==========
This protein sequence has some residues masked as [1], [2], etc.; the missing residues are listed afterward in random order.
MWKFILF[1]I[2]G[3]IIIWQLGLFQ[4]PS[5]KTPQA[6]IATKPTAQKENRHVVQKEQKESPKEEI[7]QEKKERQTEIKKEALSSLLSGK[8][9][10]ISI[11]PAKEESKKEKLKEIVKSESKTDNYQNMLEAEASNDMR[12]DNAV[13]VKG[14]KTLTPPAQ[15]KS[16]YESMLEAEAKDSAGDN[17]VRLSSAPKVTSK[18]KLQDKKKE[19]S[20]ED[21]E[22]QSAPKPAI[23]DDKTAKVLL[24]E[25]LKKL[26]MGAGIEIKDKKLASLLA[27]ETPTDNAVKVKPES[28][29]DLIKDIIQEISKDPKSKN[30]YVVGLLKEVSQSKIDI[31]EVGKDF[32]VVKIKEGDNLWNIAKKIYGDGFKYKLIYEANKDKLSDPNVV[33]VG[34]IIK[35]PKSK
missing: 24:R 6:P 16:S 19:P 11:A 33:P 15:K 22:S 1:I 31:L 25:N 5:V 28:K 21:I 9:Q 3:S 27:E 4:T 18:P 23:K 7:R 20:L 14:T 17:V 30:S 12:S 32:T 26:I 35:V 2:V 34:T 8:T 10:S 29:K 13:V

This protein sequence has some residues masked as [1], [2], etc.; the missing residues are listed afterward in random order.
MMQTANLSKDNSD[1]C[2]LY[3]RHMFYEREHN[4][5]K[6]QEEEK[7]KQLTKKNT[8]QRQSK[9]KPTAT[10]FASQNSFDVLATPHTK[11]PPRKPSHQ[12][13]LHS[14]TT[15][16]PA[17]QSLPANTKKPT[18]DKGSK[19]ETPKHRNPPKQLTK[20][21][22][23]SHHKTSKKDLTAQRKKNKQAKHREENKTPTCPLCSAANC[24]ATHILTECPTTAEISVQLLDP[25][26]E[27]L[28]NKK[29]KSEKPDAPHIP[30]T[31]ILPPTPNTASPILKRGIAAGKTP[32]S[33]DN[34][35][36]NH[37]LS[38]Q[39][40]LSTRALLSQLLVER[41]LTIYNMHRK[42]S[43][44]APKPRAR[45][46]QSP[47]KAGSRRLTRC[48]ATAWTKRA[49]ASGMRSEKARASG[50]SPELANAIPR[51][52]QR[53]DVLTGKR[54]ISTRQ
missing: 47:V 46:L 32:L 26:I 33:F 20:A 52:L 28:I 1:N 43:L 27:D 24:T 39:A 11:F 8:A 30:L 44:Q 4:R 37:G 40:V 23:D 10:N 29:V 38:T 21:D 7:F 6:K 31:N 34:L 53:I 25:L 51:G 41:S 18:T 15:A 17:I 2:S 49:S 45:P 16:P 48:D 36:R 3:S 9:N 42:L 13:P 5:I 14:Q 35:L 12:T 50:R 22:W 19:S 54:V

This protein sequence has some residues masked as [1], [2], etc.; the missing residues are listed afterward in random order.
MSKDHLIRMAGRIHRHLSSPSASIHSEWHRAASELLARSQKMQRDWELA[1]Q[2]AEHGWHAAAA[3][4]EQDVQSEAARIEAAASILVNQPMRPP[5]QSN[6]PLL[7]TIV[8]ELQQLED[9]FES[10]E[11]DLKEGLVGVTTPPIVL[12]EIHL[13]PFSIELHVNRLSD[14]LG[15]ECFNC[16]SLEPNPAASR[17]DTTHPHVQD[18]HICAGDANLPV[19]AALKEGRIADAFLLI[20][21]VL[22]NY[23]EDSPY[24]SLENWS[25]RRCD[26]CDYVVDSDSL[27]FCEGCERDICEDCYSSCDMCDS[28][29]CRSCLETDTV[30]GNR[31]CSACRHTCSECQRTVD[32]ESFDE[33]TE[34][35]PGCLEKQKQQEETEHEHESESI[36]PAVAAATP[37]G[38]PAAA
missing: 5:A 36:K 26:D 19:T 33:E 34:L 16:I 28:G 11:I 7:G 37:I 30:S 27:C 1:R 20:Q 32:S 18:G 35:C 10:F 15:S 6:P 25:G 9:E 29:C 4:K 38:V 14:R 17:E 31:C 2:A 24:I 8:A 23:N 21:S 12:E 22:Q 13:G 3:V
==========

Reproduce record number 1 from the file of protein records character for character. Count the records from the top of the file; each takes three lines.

This protein sequence has some residues masked as [1], [2], etc.; the missing residues are listed afterward in random order.
MWKFILF[1]I[2]G[3]IIIWQLGLFQ[4]PS[5]KTPQA[6]IATKPTAQKENRHVVQKEQKESPKEEI[7]QEKKERQTEIKKEALSSLLSGK[8][9][10]ISI[11]PAKEESKKEKLKEIVKSESKTDNYQNMLEAEASNDMR[12]DNAV[13]VKG[14]KTLTPPAQ[15]KS[16]YESMLEAEAKDSAGDN[17]VRLSSAPKVTSK[18]KLQDKKKE[19]S[20]ED[21]E[22]QSAPKPAI[23]DDKTAKVLL[24]E[25]LKKL[26]MGAGIEIKDKKLASLLA[27]ETPTDNAVKVKPES[28][29]DLIKDIIQEISKDPKSKN[30]YVVGLLKEVSQSKIDI[31]EVGKDF[32]VVKIKEGDNLWNIAKKIYGDGFKYKLIYEANKDKLSDPNVV[33]VG[34]IIK[35]PKSK
missing: 24:R 6:P 16:S 19:P 11:A 33:P 15:K 22:S 1:I 31:L 25:N 5:V 28:K 21:I 9:Q 3:S 27:E 4:T 18:P 23:K 7:R 20:L 14:T 17:V 30:S 12:S 32:T 26:I 35:V 2:V 34:T 8:T 10:S 29:K 13:V